What is the Cosmetology Association of New Brunswick? What does it do?
The Cosmetology Association of New Brunswick is a self-governing professional association, sometimes called a regulatory body. We are legislated to ensure that cosmetology services in New Brunswick are offered to the public safely and healthfully. We uplift the professionalism of our skilled trade and protect the public.
What is Cosmetology?
Cosmetology is a skilled trade that involves beauty treatment including, but not limited to, hair styling, cutting, and colouring, skin, and aesthetic treatments, make-up application, lash extensions, manicures and pedicures, and non-permanent hair removal, and depilatory treatments. In New Brunswick, our legislation regulates beauty treatments that do not puncture the skin.
What does the CANB do? How do you ensure that regulated services are offered to the public safely and healthfully?
We ensure that regulated services in NB are offered to the public safely and healthfully by:
- Managing licensing requirements. This means ensuring that practicing cosmetologists in NB have proper training and knowledge and are operating in hygienic environments.
- We oversee training and facilitate exams for cosmetologists entering the industry
- We work with cosmetologists entering New Brunswick to ensure compliance with our provincial certification and public health standards
- We perform inspections on salons/spas for health and safety
- We enforce compliance with the regulations and licensing requirements
- The CANB also maintains the legislation and regulations to ensure they are current and relevant.
In addition to fulfilling our legal requirements as a self-regulating body in New Brunswick, the CANB supports members by sharing best-business practices, creating a community of practitioners, celebrating the industry and sharing stories of success. The CANB also advocates to the government on an as-needed basis on decisions that might impact the industry.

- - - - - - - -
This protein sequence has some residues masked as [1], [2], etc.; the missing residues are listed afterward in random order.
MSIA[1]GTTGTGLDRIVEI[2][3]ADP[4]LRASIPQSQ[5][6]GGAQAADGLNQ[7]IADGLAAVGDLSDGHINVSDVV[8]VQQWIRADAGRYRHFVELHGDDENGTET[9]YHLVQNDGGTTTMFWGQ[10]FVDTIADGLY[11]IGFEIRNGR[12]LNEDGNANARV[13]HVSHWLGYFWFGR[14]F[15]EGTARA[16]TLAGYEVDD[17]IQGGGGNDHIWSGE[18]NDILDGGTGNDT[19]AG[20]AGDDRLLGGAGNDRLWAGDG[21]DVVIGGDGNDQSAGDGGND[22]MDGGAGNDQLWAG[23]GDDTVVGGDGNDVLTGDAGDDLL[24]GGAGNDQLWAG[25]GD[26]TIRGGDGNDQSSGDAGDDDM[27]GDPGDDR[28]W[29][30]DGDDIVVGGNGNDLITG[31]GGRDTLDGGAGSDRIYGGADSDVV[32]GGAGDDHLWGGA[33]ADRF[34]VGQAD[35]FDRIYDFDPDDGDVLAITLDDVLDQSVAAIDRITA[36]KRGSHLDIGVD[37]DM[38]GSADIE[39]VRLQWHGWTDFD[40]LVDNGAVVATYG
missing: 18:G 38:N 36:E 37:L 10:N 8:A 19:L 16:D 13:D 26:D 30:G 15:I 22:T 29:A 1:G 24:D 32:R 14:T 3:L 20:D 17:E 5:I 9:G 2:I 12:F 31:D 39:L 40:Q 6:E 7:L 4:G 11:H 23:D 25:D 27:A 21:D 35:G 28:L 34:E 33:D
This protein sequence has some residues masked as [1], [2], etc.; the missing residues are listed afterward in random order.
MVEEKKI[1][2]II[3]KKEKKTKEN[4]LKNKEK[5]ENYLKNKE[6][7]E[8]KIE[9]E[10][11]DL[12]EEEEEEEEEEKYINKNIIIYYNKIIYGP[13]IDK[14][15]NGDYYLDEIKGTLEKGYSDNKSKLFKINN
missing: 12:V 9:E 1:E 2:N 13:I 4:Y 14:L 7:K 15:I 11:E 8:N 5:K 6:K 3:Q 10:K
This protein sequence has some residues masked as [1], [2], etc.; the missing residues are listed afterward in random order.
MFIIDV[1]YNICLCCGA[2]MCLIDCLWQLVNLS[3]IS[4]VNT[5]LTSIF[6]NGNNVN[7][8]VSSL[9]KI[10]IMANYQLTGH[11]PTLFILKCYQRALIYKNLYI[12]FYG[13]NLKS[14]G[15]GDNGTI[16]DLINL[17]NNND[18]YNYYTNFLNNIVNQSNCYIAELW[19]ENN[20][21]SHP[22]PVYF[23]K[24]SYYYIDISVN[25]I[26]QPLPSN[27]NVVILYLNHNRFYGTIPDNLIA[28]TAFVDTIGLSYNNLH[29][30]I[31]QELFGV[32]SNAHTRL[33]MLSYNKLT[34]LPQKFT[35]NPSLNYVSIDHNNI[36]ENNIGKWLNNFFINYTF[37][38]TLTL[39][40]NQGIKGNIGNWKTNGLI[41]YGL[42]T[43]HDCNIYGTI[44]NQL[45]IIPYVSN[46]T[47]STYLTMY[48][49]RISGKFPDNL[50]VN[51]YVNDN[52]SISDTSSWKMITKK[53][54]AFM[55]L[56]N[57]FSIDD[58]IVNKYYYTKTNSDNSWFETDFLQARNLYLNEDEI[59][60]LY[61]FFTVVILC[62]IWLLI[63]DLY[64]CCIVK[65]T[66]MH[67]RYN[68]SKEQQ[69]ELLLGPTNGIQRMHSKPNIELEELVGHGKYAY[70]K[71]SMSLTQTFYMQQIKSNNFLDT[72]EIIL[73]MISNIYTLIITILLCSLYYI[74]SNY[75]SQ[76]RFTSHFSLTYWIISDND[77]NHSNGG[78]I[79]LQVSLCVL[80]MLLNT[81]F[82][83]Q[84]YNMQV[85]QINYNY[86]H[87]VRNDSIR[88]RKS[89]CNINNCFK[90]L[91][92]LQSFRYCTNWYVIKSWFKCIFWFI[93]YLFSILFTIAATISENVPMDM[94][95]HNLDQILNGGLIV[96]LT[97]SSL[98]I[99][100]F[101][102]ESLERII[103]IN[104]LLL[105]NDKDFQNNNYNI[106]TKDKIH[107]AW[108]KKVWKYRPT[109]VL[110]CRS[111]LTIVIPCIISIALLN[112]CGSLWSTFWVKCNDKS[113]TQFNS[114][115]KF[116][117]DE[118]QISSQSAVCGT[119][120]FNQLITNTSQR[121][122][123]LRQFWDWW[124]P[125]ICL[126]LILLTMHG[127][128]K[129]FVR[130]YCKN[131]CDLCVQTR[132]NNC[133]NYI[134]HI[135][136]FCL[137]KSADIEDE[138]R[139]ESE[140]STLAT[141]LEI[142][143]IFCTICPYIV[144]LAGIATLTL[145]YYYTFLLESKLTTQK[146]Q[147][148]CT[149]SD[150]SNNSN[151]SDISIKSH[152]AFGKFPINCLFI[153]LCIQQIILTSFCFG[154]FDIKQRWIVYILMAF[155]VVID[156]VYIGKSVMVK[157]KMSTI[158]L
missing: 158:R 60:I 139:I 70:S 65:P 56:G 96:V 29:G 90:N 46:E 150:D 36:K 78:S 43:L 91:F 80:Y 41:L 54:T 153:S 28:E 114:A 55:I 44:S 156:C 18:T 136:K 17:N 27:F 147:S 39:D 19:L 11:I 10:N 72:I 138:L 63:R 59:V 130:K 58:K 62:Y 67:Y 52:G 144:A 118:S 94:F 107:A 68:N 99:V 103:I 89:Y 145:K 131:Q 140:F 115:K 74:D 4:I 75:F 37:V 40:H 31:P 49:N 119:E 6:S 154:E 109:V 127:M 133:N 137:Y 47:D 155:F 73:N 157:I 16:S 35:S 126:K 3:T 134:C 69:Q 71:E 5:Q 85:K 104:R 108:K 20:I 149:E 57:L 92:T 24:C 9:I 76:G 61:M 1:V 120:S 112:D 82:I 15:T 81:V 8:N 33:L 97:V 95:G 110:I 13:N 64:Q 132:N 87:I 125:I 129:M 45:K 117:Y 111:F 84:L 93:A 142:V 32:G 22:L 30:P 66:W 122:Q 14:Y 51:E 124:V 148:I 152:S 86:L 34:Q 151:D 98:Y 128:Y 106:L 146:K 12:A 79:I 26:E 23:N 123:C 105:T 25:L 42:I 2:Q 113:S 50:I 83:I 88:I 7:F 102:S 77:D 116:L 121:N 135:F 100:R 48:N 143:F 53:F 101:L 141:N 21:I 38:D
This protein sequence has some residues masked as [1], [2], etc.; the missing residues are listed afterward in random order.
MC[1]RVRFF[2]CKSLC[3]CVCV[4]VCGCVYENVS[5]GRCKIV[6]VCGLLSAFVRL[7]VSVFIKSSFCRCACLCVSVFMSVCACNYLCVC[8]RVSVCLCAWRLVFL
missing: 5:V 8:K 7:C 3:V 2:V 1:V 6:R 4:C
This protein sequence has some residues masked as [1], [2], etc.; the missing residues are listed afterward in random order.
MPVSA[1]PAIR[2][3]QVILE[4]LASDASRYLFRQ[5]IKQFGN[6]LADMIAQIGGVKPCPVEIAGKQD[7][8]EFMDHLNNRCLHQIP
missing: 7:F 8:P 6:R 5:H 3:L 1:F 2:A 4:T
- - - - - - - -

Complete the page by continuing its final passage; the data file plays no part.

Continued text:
Why is cosmetology regulated in New Brunswick?
Cosmetology is a skilled trade and requires extensive training. Given the use of chemicals, sharp tools, heat, and other products, as well as the vulnerability of clients receiving services, it is important that cosmetologists are regulated to maintain a high level of professionalism in the industry.
Notably, most jurisdictions in North America have had a regulated beauty industry in the interest of public health for decades. The New Brunswick Hairdressers’ Association was the founding association and was enacted under the “Hairdressers’ Act” in 1962. In 1998 the NB Legislature enacted the “Cosmetology Act “, which created the CANB and dissolved the Hairdressers’ Association.
What is a regulated trade, occupation, or profession?
When a trade, occupation, or profession is regulated it means that you must have a valid license issued by a regulatory body to provide any services set out in the governing Act of that trade, occupation, or profession. If you are not licensed by the regulatory body, it is illegal to provide those services or hold yourself out as being entitled to provide those services. A regulatory body controls licensing through its governing Act, by-laws, and rules or policies. Licenses are valid in the province in which they are issued.